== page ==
Illustration of the path the Cassini spacecraft will take during its four year mission at  Saturn.

April 21, 2005

This animation illustrates the path the Cassini spacecraft will take
during its four year mission at Saturn. The viewpoint is far from
Saturn looking down on Saturn's ring plane. The Cassini spacecraft is
depicted by a white sphere and the path Cassini takes about Saturn
(depicted by the yellow sphere in the middle of the frame) is shown
by the white line. The white line traces the path of the spacecraft
about Saturn much like tracing a path in wet sand with a stick. The
animation moves rather fast so you may wish to manually move through
time using the slider button at the bottom of the frame. The date
corresponding to the image is shown in the left hand corner in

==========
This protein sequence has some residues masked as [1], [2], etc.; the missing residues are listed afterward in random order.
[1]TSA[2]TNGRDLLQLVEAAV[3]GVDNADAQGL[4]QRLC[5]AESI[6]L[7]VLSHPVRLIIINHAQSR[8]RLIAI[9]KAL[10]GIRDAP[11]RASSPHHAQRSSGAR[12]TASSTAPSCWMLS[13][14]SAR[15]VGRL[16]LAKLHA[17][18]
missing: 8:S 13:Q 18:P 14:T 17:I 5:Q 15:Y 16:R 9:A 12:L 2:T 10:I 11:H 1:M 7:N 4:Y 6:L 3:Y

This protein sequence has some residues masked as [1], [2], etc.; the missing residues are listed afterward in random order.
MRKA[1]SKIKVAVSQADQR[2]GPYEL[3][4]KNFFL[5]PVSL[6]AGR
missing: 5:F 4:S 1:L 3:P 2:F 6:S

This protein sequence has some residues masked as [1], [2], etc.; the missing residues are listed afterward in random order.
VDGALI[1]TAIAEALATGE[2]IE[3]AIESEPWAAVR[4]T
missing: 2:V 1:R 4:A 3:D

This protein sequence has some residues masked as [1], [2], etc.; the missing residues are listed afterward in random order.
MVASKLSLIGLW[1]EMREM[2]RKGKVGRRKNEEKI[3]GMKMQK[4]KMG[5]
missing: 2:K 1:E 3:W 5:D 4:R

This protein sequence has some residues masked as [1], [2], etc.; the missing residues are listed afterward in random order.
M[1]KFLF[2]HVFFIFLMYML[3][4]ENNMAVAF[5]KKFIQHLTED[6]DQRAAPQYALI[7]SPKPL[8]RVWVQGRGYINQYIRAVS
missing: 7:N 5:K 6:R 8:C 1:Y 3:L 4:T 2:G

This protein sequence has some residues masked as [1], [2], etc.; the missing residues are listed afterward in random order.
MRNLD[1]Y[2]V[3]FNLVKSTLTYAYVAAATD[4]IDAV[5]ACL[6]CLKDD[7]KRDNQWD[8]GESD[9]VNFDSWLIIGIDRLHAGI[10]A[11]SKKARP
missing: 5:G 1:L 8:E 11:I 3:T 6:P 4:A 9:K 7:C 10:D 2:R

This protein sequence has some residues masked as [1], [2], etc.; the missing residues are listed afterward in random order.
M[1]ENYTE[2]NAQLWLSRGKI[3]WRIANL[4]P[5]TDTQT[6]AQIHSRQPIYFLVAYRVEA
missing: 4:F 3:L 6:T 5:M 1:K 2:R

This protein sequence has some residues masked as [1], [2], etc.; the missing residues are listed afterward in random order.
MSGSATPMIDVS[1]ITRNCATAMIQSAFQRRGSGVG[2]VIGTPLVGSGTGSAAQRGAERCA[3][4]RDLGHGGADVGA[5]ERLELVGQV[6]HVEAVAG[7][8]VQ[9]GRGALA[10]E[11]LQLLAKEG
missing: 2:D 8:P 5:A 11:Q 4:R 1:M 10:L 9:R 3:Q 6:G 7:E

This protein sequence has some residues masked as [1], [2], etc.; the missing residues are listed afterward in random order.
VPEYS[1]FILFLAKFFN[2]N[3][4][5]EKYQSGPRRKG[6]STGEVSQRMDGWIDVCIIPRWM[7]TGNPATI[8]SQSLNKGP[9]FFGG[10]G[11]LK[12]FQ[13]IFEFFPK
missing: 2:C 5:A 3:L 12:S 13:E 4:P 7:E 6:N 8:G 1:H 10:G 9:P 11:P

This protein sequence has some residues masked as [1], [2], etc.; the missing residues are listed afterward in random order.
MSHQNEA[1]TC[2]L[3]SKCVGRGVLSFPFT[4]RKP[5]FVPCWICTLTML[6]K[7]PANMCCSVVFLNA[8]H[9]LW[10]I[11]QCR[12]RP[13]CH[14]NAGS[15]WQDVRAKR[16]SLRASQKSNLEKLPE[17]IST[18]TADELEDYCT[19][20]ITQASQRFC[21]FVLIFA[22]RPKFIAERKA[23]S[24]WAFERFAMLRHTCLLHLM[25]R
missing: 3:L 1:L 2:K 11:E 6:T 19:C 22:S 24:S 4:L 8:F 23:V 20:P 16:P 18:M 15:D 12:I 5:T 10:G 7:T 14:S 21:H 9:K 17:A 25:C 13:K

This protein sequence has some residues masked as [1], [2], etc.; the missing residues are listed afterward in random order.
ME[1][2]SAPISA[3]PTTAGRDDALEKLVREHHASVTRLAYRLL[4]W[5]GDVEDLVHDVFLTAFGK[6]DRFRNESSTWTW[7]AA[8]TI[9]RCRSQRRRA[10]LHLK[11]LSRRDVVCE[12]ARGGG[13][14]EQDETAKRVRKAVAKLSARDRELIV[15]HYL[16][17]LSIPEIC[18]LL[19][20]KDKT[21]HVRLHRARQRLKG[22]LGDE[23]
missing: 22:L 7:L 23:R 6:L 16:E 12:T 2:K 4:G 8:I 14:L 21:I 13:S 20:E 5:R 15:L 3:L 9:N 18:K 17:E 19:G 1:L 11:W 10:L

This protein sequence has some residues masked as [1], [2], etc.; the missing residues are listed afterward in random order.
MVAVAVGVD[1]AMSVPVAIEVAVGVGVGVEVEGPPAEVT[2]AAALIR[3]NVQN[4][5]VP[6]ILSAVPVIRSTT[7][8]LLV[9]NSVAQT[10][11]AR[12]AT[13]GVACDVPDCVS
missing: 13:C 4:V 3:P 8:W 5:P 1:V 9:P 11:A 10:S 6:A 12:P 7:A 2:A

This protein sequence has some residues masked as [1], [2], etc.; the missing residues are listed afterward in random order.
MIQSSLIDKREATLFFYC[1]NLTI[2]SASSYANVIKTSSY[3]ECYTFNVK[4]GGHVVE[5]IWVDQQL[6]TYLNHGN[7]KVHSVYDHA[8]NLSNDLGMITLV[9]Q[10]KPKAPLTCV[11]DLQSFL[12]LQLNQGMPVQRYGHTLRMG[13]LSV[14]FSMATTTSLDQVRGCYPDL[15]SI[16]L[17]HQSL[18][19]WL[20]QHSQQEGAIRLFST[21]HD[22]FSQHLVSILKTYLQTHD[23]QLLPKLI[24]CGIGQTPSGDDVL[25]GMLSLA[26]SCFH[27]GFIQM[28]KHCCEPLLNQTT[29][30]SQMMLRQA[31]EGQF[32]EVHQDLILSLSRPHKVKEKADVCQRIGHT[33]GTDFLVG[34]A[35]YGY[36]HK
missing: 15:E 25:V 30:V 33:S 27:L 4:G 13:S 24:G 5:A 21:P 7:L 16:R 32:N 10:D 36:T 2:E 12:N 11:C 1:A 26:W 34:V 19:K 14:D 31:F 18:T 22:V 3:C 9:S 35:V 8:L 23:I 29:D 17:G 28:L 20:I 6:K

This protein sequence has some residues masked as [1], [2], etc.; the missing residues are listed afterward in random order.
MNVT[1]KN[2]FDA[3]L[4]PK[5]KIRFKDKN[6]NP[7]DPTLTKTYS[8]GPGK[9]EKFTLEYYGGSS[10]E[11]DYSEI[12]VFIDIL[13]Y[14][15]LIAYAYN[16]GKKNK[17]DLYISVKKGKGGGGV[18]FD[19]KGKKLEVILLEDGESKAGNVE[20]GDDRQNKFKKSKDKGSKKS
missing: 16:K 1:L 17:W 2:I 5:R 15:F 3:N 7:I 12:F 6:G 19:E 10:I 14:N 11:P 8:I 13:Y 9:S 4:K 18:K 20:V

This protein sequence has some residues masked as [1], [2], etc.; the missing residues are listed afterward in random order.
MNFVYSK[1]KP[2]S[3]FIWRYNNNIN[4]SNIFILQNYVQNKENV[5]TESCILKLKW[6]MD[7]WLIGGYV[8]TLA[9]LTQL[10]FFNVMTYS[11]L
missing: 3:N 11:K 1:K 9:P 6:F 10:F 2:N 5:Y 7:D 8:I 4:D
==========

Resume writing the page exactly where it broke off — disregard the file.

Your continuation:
year/month/day format.

Saturn's largest moon Titan is depicted by the orange sphere and its
circular path about Saturn is depicted by the orange line. Titan is
shown since it acts as the cosmic fuel tank for Cassini. Each close
flyby of Titan alters the path of the spacecraft due to the
gravitational pull by the Moon. By clever use of these "gravity
assists", the path of Cassini can be changed to cover the wide range
of viewpoints needed to fully study the Saturnian system with
Cassini's large suite of instruments. Using gravity instead of rocket
fuel enables such a wide diversity of orbits.

Why does Cassini follow this particular path? An apt analogy would
be a family car trip to an exciting new country. The passengers in
the car all want to go to a different destinations during their tour.
The driver plans the path the car will follow by attempting to meet
everyone's desires but is limited by how much time they have, how
much gas is in the car, how fast they can drive, etc.. The Cassini
tour about Saturn was designed in much the same way. Like the
passengers in the car, the various instruments on Cassini often want
to go to very different destinations within the Saturnian system.
The tour was designed to please each instrument team just as the
driver attempts to please his passengers. Compromise is involved
since no one instrument,or passenger, rules the road!

ENLARGE